Xiaomi: A beginner's guide to 'China's Apple'
It is known as "China's Apple", not least because of the perceived similarities between some of its devices and the iPhone.
In fact, some have accused Xiaomi, which currently operates only in Asia, of blatant copying - a charge it has denied.
And analysts predict legal challenges as it seeks to move into new markets in the West.
"Ericsson [temporarily] blocked the sales of the Xiaomi handsets in India for patent infringement, and Apple has publicly accused Xiaomi of stealing some of its designs," said Ronan de Renesse, lead analyst in consumer technology at Ovum.
But, as Xiaomi unleashes its latest devices - a 5.7in (14.5cm) phablet that is thinner than the iPhone 6 Plus and significantly cheaper at 2,299 yuan ($371; £244), and a Pro version with a faster processor and higher resolution display costing 3,299 yuan ($532; £350) - the company will be hoping comparisons to Apple become altogether more flattering.
While the device is not as visually similar in design to rival Apple products as some of its forebears, were neither is it a reinvention of the phablet.
Besides registering thousands of patents, Xiaomi has departed from the approach of some of its rivals, trumpeting the incorporation of components produced by other manufacturers.
It may be less well-known in the West, but it recently leaped into third position in the global smartphone market.
And, in December last year, Xiaomi, launched in 2010, was valued at $45bn (£29.8bn), making it the world's most valuable technology start-up.
Moreover, in what was a major coup, it hired former senior Google executive Hugo Barra to lead its expansion.
At the launch of its Mi 4 phone last year, of which Xiaomi later claimed to have sold more than a million handsets in a 24-hour period, its chief executive Lei Jun admitted approaching the same manufacturers that produced the parts for Apple's iPhone.
The devices he has produced are relatively low-cost - often half the price of the competition - with thin profit margins. They are sold only online, lowering Xiaomi's overheads. And, while some have called them flimsy, other critics have praised many of the phones' features.
Last year, the firm said it had surpassed its target of selling 60 million phones, up from less than 20 million in the previous 12 months.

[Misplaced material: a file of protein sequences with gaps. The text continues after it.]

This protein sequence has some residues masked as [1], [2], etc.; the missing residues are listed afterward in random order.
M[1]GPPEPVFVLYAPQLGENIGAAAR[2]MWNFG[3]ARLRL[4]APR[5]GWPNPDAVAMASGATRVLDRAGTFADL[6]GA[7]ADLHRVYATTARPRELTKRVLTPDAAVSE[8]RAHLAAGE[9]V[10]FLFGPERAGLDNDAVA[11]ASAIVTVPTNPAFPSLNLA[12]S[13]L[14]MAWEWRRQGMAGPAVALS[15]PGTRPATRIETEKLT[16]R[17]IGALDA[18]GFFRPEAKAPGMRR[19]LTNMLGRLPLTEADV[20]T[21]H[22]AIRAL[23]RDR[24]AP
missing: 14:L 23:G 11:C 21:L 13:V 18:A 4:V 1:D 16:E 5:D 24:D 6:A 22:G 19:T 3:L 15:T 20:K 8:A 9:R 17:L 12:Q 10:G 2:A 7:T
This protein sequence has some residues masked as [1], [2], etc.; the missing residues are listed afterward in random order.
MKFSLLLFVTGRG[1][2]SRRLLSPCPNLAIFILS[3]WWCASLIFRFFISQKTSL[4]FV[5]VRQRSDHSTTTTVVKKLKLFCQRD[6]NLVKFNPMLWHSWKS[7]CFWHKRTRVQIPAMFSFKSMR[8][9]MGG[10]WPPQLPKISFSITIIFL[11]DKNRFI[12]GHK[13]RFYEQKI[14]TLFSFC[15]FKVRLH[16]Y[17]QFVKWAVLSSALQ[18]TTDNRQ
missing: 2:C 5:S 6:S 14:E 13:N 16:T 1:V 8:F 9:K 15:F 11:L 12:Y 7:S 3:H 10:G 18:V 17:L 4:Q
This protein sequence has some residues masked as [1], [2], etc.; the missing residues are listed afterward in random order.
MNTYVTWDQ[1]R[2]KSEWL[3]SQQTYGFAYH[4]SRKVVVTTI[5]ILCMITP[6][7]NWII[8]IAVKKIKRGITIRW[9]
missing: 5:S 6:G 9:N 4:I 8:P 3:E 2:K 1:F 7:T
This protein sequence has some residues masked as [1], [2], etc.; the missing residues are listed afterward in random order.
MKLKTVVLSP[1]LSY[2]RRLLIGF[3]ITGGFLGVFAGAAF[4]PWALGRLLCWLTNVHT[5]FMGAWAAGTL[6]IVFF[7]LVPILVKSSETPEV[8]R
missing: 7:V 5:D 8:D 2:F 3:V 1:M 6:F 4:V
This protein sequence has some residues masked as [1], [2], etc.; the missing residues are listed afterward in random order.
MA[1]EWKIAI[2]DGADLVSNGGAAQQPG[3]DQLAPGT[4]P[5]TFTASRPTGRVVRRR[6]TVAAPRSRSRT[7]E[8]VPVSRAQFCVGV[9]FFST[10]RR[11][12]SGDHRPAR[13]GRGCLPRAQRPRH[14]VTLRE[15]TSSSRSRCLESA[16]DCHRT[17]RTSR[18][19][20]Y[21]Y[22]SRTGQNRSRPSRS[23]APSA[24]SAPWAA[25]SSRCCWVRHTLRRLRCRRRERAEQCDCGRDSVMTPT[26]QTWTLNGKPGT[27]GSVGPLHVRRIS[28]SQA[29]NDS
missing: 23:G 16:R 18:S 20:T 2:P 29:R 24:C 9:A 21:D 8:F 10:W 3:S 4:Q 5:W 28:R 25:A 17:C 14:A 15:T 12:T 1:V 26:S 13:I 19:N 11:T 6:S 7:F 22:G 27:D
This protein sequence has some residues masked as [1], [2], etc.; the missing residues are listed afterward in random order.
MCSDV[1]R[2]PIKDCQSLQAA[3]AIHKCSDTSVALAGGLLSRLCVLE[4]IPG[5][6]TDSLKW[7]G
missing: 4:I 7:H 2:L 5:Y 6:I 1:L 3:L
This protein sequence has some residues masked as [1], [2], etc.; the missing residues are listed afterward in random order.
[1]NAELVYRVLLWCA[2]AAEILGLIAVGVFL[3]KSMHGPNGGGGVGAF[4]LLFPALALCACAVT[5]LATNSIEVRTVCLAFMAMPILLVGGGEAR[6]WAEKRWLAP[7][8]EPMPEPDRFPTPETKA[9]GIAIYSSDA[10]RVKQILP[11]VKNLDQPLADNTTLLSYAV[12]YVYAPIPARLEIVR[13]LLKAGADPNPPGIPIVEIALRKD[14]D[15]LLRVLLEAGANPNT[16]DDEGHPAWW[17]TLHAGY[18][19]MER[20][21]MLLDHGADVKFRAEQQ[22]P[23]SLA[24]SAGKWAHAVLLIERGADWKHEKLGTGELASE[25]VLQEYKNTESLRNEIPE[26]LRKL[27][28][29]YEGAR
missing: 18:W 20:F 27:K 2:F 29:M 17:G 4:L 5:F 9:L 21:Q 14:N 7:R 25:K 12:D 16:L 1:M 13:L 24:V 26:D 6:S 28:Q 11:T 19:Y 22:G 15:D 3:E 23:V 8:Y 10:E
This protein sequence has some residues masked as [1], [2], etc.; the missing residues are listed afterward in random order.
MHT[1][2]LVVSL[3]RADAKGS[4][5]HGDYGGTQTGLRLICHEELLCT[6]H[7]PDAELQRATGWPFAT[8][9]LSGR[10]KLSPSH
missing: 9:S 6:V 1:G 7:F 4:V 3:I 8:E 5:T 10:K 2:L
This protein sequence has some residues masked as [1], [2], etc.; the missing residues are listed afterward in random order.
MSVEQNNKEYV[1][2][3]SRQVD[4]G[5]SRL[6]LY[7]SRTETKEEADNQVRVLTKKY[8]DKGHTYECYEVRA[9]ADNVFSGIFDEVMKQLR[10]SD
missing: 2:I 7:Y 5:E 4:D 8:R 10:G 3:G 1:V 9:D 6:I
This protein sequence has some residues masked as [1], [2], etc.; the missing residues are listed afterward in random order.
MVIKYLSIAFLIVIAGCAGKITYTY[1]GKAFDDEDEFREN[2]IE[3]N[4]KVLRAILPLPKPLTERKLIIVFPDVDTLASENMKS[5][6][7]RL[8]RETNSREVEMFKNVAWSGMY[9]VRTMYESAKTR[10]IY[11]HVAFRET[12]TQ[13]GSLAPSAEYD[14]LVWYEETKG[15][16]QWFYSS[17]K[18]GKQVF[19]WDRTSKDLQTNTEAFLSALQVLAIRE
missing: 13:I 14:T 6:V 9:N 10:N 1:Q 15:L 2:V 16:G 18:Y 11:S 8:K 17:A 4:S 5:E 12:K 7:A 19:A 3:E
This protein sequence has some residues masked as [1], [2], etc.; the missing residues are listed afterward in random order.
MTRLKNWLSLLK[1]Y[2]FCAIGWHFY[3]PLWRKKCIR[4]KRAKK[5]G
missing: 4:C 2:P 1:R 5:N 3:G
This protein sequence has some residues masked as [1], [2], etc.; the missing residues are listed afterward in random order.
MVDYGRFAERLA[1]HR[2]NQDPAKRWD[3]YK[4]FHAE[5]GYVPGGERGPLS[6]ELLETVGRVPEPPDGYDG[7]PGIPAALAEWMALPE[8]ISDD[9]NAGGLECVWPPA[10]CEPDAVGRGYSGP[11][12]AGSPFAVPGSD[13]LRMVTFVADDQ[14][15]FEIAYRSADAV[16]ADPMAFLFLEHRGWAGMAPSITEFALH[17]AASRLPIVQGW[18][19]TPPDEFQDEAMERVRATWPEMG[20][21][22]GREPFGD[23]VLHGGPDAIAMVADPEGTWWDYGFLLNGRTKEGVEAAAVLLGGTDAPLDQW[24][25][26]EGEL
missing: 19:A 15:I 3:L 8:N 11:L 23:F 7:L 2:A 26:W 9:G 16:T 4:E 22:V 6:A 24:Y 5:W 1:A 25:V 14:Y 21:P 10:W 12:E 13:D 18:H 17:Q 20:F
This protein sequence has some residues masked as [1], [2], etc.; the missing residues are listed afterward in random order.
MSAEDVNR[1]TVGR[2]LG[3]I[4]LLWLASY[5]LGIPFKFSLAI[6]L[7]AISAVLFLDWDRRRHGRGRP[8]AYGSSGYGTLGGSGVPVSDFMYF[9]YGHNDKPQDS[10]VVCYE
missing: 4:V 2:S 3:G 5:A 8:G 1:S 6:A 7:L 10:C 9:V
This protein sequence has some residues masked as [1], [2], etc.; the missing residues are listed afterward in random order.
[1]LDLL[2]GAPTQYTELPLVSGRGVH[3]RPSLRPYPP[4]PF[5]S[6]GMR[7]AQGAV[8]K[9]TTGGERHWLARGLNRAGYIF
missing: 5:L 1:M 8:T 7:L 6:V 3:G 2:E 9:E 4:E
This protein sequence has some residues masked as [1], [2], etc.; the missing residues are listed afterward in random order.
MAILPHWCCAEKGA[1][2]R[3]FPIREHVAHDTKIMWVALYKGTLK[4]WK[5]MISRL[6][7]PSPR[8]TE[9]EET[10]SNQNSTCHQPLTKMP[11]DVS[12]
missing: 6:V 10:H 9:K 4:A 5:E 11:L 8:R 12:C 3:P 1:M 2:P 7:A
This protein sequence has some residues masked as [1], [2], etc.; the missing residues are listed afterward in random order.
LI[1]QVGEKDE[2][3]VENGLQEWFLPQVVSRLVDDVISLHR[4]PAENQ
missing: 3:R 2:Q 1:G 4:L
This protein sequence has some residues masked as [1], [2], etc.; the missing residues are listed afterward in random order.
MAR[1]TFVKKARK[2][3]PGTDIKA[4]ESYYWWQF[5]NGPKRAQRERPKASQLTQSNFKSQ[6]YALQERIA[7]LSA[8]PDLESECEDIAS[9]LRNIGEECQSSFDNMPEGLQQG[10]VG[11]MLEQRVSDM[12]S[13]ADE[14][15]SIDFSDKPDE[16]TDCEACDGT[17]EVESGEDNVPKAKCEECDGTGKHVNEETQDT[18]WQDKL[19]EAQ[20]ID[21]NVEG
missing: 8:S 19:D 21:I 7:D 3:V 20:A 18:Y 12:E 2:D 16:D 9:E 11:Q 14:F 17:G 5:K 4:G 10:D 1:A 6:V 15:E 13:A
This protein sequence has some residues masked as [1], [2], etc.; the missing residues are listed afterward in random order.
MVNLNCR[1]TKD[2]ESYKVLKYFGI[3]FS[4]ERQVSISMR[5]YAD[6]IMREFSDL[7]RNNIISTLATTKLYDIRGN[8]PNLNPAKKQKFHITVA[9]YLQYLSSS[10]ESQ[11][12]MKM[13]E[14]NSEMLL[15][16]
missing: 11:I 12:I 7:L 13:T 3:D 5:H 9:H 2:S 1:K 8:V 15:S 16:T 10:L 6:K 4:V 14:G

And, in an interview with the New York Times, Mr Lei dismissed the idea that his company was just a bargain-basement alternative, saying: "We're not just some cheap Chinese company making a cheap phone. We're going to be a Fortune 500 company."
According to Mr De Renesse, "Xiaomi represents a new generation of smartphone companies based in developing Asia".
He said that Xiaomi's focus on online sales allowed it to concentrate on distribution and limiting supply, "so that no devices remains unsold and inventory is gone in record time".
He added: "Its success can also be attributed to its excellent work at managing customer experience. It takes into account customer feedback and constantly update its devices' software and content offering accordingly.
"This helps the company build a very strong smartphone brand in its core market China, which is key to maintain customer loyalty."
Besides mainland China, Xiaomi is operating in Hong Kong, Taiwan, and Singapore, as well Malaysia, the Philippines, India and Indonesia.
In September 2013, Mr Lei told the BBC Xiaomi would be entering Western markets within "one or two years".
And there has been speculation that Xiaomi will soon make its move on the US market.
Also in 2013, the company appointed Mr Barra, with a plan to make people talk about Xiaomi "in the same way that they talk about Google and Apple".
"There are several roadblocks to Xiaomi international expansion," said Mr De Renesse. "Smartphones are distributed differently across countries. For example, operators are key distributing partners in Europe, and Xiaomi would have to work with them if it were to launch in the UK.
"The software and services the company has developed for its phones need to be customised for each country to handle different languages and tastes in content."